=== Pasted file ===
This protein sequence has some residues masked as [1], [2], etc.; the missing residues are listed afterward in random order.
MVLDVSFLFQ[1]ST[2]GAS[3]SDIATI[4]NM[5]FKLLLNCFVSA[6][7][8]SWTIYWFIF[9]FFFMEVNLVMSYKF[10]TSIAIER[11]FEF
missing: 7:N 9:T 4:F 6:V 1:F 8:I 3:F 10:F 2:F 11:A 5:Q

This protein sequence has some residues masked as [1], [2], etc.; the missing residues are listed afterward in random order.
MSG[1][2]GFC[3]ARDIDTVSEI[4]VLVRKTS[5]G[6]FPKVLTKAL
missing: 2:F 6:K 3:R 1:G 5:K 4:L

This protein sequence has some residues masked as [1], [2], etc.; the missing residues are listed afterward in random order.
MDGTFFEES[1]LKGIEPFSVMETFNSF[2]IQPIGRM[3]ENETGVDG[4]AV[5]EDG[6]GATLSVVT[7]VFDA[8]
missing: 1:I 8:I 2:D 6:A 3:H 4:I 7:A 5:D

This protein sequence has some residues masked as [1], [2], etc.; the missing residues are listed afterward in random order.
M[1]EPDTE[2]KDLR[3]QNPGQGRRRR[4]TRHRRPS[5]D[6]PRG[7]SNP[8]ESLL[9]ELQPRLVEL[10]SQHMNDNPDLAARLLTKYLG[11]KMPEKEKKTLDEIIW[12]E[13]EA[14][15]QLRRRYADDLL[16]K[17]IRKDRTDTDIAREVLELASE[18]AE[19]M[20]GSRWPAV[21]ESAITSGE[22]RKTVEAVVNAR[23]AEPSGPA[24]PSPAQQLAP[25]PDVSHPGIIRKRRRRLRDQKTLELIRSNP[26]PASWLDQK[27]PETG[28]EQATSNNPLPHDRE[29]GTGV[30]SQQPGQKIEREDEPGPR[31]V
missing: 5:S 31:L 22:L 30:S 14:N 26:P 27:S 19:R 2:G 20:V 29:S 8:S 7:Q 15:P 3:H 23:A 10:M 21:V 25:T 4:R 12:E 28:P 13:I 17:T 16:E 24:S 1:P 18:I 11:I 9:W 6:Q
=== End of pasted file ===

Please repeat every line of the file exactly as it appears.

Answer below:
This protein sequence has some residues masked as [1], [2], etc.; the missing residues are listed afterward in random order.
MVLDVSFLFQ[1]ST[2]GAS[3]SDIATI[4]NM[5]FKLLLNCFVSA[6][7][8]SWTIYWFIF[9]FFFMEVNLVMSYKF[10]TSIAIER[11]FEF
missing: 7:N 9:T 4:F 6:V 1:F 8:I 3:F 10:F 2:F 11:A 5:Q

This protein sequence has some residues masked as [1], [2], etc.; the missing residues are listed afterward in random order.
MSG[1][2]GFC[3]ARDIDTVSEI[4]VLVRKTS[5]G[6]FPKVLTKAL
missing: 2:F 6:K 3:R 1:G 5:K 4:L

This protein sequence has some residues masked as [1], [2], etc.; the missing residues are listed afterward in random order.
MDGTFFEES[1]LKGIEPFSVMETFNSF[2]IQPIGRM[3]ENETGVDG[4]AV[5]EDG[6]GATLSVVT[7]VFDA[8]
missing: 1:I 8:I 2:D 6:A 3:H 4:I 7:A 5:D

This protein sequence has some residues masked as [1], [2], etc.; the missing residues are listed afterward in random order.
M[1]EPDTE[2]KDLR[3]QNPGQGRRRR[4]TRHRRPS[5]D[6]PRG[7]SNP[8]ESLL[9]ELQPRLVEL[10]SQHMNDNPDLAARLLTKYLG[11]KMPEKEKKTLDEIIW[12]E[13]EA[14][15]QLRRRYADDLL[16]K[17]IRKDRTDTDIAREVLELASE[18]AE[19]M[20]GSRWPAV[21]ESAITSGE[22]RKTVEAVVNAR[23]AEPSGPA[24]PSPAQQLAP[25]PDVSHPGIIRKRRRRLRDQKTLELIRSNP[26]PASWLDQK[27]PETG[28]EQATSNNPLPHDRE[29]GTGV[30]SQQPGQKIEREDEPGPR[31]V
missing: 5:S 31:L 22:L 30:S 14:N 26:P 27:S 19:R 2:G 20:V 29:S 8:S 7:Q 15:P 3:H 23:A 10:M 21:V 25:T 4:R 12:E 28:P 13:I 17:T 16:E 24:S 1:P 18:I 11:I 9:W 6:Q